Shaykh Faraz explains that being mindful of Allah is to uphold taqwa. Mindfulness of Allah is to fulfill the purpose of this life in submitting to Allah Most High, seeking His good pleasure, and seeking His closeness. The first step in mindfulness is to leave what Allah has prohibited.

Shaykh Faraz then reminds to not be silent when the truth is called for.  Always say what is right. The most honored with Allah is the most mindful. Speak truthful and upright speech, and Allah will rectify all your actions. Speaking that which is wrong harms other people. One is commanded to say what is right. In doing what is right a believer is concerned with all the truths.

The purpose of speech  is to say things of benefit. Being considerate in one’s speech is the key to change. One should learn restraint and how to act with purpose. One of the keys to speech is to speak with intention, seeking the pleasure of Allah, and  in accordance with the sunna. Prophetic concern was to always speak what is right.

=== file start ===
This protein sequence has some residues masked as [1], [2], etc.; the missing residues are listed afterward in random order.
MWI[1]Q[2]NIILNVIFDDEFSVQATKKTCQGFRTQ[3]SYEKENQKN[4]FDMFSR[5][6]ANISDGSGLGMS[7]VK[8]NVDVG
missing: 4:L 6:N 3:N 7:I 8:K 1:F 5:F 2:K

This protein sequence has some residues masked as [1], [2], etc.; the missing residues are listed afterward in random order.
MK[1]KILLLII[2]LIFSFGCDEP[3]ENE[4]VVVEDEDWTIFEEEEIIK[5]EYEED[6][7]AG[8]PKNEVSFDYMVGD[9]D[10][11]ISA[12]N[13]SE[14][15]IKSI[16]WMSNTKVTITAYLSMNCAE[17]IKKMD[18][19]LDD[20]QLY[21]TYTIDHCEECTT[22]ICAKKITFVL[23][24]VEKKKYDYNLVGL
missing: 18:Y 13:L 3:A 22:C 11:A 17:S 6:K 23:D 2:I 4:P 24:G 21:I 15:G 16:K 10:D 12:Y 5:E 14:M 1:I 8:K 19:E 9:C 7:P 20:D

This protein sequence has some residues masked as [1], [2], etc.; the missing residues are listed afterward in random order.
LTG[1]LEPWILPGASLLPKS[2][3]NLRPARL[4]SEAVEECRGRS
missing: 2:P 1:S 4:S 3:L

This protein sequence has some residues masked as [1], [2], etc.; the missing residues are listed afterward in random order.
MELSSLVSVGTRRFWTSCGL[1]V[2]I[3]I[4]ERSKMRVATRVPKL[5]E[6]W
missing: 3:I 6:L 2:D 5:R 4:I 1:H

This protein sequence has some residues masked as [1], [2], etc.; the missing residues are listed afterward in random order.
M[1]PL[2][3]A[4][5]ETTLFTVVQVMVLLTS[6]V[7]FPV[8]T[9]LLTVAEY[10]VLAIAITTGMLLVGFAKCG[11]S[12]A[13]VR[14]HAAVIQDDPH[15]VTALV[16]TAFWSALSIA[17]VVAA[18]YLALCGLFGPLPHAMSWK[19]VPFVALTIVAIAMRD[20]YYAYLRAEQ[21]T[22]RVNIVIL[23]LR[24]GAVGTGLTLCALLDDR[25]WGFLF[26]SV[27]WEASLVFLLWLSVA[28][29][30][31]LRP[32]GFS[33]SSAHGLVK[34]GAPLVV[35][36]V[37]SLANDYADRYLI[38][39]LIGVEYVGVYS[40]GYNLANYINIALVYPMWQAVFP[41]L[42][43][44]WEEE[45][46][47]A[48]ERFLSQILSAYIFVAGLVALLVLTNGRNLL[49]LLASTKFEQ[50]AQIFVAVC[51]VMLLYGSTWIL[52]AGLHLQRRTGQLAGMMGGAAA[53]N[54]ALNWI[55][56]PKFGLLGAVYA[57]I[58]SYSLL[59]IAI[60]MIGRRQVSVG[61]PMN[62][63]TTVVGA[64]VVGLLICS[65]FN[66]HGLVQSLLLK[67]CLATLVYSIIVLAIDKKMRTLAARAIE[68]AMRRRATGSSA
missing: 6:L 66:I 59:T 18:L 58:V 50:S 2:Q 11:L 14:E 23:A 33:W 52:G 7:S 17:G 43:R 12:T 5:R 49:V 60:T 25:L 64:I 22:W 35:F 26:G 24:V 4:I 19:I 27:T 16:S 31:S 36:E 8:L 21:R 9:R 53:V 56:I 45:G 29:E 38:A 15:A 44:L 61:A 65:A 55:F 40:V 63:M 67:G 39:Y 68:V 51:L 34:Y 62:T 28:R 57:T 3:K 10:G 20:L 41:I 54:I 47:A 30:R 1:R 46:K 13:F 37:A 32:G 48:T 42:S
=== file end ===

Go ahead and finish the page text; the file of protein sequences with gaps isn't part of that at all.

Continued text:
A Day in Madina (Part 3) – Shaykh Faid Mohammed Said

In this third part of the series A Day in Madina by Shaykh Faid, he begins by describing the night in Madina. When Prophet Muhammad (peace and blessings be upon him) came to Madina, he changed everything. This included the culture and people’s attitude toward one another. The people’s understandings and perspective changed. The Prophet (peace and blessings be upon him) was always engaged in something. He (peace and blessings be upon him) never wasted his time, was always doing dhikr, reciting Qur’an, serving others, etc. He remembered Allah in all of his states. When Anas (Allah be pleased with him) was brought to serve the Prophet (peace and blessings be upon him), he was in fact brought to learn from the Prophet (peace and blessings be upon him). Everything benefits from the mercy of the Messenger of Allah (peace and blessings be upon him). The Prophet (peace and blessings be upon him) transformed people. It was from prophetic concern that the Prophet (peace and blessings be upon him) created brotherhood among the companions. Everyone wanted the honor of serving the Messenger of Allah (peace and blessings be upon him). It was from prophetic concern that he (peace and blessing be upon him) wanted to be a grateful servant.

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The Greatest People – Shaykh Faid Mohammed Said